December 6, 2005
China vows harsh punishment for toxic spill
BEIJING (Reuters) - China will come down hard on those
responsible for a blast at a chemical plant in northeastern
China which poisoned water supplies for millions of people and
raised alarm bells in Russia, state media said on Wednesday.
Last month's explosion resulted in the flow of 100 tonnes
of cancer-causing benzene compounds into the Songhua river
which provides drinking water for the city of Harbin with a
population of 9 million people.
harshly dealt with," Xinhua news agency quoted Li Yizhong, head
of China's work safety watchdog, as saying.
"Those who break the law will be handed over to the
judicial departments," said Li, director of the National Bureau
of Production Safety Supervision Administration.
A government investigation team would probe the blast and
look into why there were no measures to stop the benzene being
discharged into the river, Xinhua said.
"People who are found to have provided false information to
investigators will also be punished severely," added Li, who is
charged as well with improving safety in China's mining
industry, the world's deadliest.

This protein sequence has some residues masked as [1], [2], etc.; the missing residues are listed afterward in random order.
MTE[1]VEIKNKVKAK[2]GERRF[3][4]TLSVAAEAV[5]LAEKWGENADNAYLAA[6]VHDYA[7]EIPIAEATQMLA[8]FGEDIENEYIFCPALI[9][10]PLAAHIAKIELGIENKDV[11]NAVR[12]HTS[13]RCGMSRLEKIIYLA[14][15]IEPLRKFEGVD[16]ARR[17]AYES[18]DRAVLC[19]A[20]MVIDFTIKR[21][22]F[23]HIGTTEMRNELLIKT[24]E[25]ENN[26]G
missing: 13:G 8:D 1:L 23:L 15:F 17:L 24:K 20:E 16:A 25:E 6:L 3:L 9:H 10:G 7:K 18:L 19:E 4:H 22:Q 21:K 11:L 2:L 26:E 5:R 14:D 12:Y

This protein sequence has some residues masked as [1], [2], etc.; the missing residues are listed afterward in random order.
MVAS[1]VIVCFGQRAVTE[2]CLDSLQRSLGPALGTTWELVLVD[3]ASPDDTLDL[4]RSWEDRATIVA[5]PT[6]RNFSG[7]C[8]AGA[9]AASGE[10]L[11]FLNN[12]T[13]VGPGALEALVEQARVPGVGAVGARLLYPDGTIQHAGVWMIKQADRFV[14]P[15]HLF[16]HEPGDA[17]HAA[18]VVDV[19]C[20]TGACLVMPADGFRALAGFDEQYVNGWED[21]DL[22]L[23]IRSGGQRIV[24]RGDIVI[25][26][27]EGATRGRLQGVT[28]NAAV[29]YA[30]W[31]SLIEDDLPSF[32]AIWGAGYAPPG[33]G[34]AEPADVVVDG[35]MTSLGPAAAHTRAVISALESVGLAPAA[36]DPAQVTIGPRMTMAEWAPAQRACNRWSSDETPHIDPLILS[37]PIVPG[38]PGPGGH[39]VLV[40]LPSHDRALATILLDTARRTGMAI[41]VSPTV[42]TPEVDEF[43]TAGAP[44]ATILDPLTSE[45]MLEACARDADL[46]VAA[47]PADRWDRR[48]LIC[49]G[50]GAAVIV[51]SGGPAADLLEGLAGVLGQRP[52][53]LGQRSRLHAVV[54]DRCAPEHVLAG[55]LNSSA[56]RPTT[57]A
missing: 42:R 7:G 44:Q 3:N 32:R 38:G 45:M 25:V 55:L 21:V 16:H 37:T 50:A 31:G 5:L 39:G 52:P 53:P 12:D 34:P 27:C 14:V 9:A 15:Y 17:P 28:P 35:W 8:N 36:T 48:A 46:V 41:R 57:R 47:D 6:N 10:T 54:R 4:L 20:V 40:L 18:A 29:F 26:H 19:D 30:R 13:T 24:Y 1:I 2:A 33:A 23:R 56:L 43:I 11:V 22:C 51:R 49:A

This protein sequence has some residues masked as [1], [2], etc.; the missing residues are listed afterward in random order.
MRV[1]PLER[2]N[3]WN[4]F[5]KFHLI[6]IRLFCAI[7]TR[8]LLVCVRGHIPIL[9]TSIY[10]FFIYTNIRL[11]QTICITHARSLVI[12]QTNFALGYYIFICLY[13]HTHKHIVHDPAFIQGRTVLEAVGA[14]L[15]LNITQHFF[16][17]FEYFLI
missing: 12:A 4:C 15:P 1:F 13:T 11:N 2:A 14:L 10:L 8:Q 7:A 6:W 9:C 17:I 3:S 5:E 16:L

A pro-Beijing Hong Kong newspaper said that a vice mayor in
Jilin, where the chemical plant was located, had been found
dead at home, though the cause of his death was unknown.
Wang Wei had been in charge of evacuating people after the
blast and had said at the time there had been no pollution, the
Ta Kung Pao said.
Jilin government officials declined to comment.
Last week, Xie Zhenhua, chief of the State Environmental
Protection Administration, resigned because of its failure to
address the crisis, state media said.
A Chinese official held partly responsible for the spill
had already been fired, the company that runs the plant said
China National Petroleum Corp. dismissed Yu Li, general
manager and party secretary of Jilin PetroChemical Co., for
"having the main responsibility for the accident," it said
through a company owned newspaper.
The Jilin plant had insisted it was not responsible for the
pollution, state media has said. But its parent company has
apologised to residents in Harbin, who were left without water
for nearly a week.
The slick is now winding its way northeast toward the
Siberian city of Khabarovsk, through areas populated by
millions of Chinese, but the cold winter is freezing the
Songhua, slowing its movement.
Chinese Premier Wen Jiabao has written to his Russian
counterpart, Mikhail Fradkov, pledging cooperation with Russia
to deal with the slick, the People's Daily overseas edition
(Additional reporting by Vivi Lin)